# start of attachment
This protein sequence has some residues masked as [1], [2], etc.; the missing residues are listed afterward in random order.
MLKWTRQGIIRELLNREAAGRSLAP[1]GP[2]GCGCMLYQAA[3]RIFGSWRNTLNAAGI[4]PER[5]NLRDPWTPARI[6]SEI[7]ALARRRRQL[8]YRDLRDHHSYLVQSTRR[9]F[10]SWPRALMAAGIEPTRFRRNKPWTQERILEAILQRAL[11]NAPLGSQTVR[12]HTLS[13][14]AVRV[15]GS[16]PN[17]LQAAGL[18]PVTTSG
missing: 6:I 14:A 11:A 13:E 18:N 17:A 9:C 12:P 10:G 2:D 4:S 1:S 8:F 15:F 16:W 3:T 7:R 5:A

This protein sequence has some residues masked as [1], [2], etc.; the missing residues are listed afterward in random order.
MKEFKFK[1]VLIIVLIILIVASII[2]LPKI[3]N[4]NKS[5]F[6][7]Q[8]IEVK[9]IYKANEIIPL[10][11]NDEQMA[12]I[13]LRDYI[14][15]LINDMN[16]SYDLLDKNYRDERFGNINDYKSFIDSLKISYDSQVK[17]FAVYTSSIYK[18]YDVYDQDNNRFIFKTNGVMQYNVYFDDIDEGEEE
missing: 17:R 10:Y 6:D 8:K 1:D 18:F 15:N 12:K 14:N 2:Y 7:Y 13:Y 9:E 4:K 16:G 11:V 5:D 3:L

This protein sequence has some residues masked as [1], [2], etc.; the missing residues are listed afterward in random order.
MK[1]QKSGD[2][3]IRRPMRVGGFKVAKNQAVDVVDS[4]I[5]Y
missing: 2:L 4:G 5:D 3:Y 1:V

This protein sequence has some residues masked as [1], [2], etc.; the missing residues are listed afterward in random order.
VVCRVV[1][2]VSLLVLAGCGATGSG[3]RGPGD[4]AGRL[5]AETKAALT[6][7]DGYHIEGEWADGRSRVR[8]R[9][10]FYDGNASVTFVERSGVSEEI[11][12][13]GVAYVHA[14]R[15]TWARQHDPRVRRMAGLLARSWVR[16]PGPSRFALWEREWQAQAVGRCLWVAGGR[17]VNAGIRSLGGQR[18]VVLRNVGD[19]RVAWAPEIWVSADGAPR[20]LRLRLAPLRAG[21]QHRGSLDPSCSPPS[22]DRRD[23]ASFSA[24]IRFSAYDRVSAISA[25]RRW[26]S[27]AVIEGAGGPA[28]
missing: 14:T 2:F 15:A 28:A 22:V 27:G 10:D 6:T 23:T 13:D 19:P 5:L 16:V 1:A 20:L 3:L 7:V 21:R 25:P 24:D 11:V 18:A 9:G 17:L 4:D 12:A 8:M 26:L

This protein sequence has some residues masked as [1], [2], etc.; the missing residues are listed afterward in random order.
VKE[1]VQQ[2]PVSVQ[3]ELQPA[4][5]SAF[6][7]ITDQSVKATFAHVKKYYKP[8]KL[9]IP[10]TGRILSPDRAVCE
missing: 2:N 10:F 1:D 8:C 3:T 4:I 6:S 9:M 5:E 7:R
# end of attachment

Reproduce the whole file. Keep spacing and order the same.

This protein sequence has some residues masked as [1], [2], etc.; the missing residues are listed afterward in random order.
MLKWTRQGIIRELLNREAAGRSLAP[1]GP[2]GCGCMLYQAA[3]RIFGSWRNTLNAAGI[4]PER[5]NLRDPWTPARI[6]SEI[7]ALARRRRQL[8]YRDLRDHHSYLVQSTRR[9]F[10]SWPRALMAAGIEPTRFRRNKPWTQERILEAILQRAL[11]NAPLGSQTVR[12]HTLS[13][14]AVRV[15]GS[16]PN[17]LQAAGL[18]PVTTSG
missing: 6:I 14:A 11:A 13:E 18:N 17:A 9:C 12:P 10:G 2:D 4:S 1:S 8:F 15:F 16:W 3:T 7:R 5:A

This protein sequence has some residues masked as [1], [2], etc.; the missing residues are listed afterward in random order.
MKEFKFK[1]VLIIVLIILIVASII[2]LPKI[3]N[4]NKS[5]F[6][7]Q[8]IEVK[9]IYKANEIIPL[10][11]NDEQMA[12]I[13]LRDYI[14][15]LINDMN[16]SYDLLDKNYRDERFGNINDYKSFIDSLKISYDSQVK[17]FAVYTSSIYK[18]YDVYDQDNNRFIFKTNGVMQYNVYFDDIDEGEEE
missing: 17:R 10:Y 6:D 8:K 1:D 18:F 15:N 12:K 14:N 2:Y 7:Y 13:Y 9:E 4:K 16:G 11:V 5:D 3:L

This protein sequence has some residues masked as [1], [2], etc.; the missing residues are listed afterward in random order.
MK[1]QKSGD[2][3]IRRPMRVGGFKVAKNQAVDVVDS[4]I[5]Y
missing: 2:L 4:G 5:D 3:Y 1:V

This protein sequence has some residues masked as [1], [2], etc.; the missing residues are listed afterward in random order.
VVCRVV[1][2]VSLLVLAGCGATGSG[3]RGPGD[4]AGRL[5]AETKAALT[6][7]DGYHIEGEWADGRSRVR[8]R[9][10]FYDGNASVTFVERSGVSEEI[11][12][13]GVAYVHA[14]R[15]TWARQHDPRVRRMAGLLARSWVR[16]PGPSRFALWEREWQAQAVGRCLWVAGGR[17]VNAGIRSLGGQR[18]VVLRNVGD[19]RVAWAPEIWVSADGAPR[20]LRLRLAPLRAG[21]QHRGSLDPSCSPPS[22]DRRD[23]ASFSA[24]IRFSAYDRVSAISA[25]RRW[26]S[27]AVIEGAGGPA[28]
missing: 14:T 2:F 15:A 28:A 22:V 27:G 10:D 6:T 23:T 13:D 19:P 5:L 16:V 1:A 20:L 3:L 7:V 21:R 25:P 24:D 11:V 18:A 9:G 17:L 4:D 12:A 8:M 26:L

This protein sequence has some residues masked as [1], [2], etc.; the missing residues are listed afterward in random order.
VKE[1]VQQ[2]PVSVQ[3]ELQPA[4][5]SAF[6][7]ITDQSVKATFAHVKKYYKP[8]KL[9]IP[10]TGRILSPDRAVCE
missing: 2:N 10:F 1:D 8:C 3:T 4:I 6:S 9:M 5:E 7:R